How to Choose the Best Sunscreen
Summer is here, which means spending more time in the sun. Even though you should wear sunscreen year-round, it’s especially important this season due to more time outside and a stronger sun that is out for longer. Remember, sunburns aren’t the only consequence of not lathering up. Sunscreen helps to block rays that can also speed up the aging process, lead to wrinkles, and increase your risk of cancer. Although, not all sunscreen is created equal. There are a number of factors, like SPF, that can make a big difference in how protective your sunscreen is. Here are some pieces of advice to help you make the best decision next time you are in the sun care aisle.
Make sure it is broad spectrum.
A necessity for any sunscreen you use is that it is broad spectrum. What does that mean? It means that it protects against both ultraviolet B (UVB) and ultraviolet A (UVA) rays. While all sunscreens block UVB rays, the main cause of sunburn and skin cancer, only some block UVA. It is important to also protect yourself from UVA rays because they penetrate deeper in the skin and increase your risk of skin cancer and cause premature aging, wrinkles, and age spots. UVA rays are present year round at the same intensity, even when it’s cloudy outside. While this shows that you should always be lathered up when outside, it’s important to note that SPF only measures how well the product protects solely against UVB rays.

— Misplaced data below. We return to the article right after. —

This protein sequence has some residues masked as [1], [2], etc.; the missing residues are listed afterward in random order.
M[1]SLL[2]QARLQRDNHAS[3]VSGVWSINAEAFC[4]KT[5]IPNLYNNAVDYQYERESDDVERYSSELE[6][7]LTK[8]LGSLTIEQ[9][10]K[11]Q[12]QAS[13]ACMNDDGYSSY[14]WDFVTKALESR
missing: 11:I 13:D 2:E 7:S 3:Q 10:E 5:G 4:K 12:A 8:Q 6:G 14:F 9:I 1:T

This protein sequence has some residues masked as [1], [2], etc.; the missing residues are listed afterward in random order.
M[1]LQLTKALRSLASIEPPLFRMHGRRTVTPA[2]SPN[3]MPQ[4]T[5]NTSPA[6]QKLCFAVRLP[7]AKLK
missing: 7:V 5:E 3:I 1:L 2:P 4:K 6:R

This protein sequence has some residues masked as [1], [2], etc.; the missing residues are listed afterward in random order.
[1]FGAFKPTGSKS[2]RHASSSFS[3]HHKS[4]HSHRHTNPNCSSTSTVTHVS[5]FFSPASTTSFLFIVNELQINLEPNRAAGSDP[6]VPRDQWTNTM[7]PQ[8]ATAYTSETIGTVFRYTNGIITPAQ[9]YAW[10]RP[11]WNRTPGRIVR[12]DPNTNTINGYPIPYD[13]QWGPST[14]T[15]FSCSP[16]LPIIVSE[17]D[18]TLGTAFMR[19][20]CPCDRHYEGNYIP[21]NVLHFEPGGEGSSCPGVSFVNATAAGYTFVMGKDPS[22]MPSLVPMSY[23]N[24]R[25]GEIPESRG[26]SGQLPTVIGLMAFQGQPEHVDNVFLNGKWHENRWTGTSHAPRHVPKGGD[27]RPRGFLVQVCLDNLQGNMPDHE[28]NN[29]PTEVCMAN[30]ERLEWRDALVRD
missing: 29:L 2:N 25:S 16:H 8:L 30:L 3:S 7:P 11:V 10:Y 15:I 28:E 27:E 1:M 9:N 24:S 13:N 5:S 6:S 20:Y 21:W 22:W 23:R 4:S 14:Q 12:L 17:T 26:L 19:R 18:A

Pick an SPF of 30 or higher.
When it comes to SPF, the higher the better! The sun protection factor (SPF) is a measure of how much of the sun’s UVB rays are reflected off the skin and not absorbed after application. The ADA recommends only using an SPF of 30 or higher. For example, SPF 15 sunscreens filter out about 93% of UVB rays while SPF 100 filters out about 99%. There is unfortunately no sunscreen available that will give you complete protection from the sun’s rays. Regardless of which SPF you choose, remember that the time between reapplication is always 2 hours.
Check the ingredients.
Not all active ingredients are created equal when it comes to sun protection. The common active ingredients oxybenzones and oxybenzenes should be avoided if possible when making your selection. While these do shield the sun, they are known to be hormone disruptors and are possible carcinogens. These two ingredients are also harmful for the environment. They decrease egg production in fish and cause coral reef bleaching. Forms of Vitamin A, like retinyl palmitate and retinols should also be left out of your sunscreen. A 2012 study by the U.S. Government found that retinyl palmitate may speed the development of skin tumors and lesions when applied to the skin in sunlight. Officials in Germany and Norway have warned that retinyl palmitate and other vitamin A ingredients in cosmetics could contribute to vitamin A toxicity when combined with excessive exposure to the sun. When it comes to inactive ingredients try to avoid anything containing methylisothiazolinone, a preservative found in many sunscreens that is a common skin allergen. This ingredient causes frequent rashes in people with both sensitive and non-sensitive skin. Other inactive ingredients you may want to consider staying away from are parabens, oils (which can lead to breakouts) and fragrances.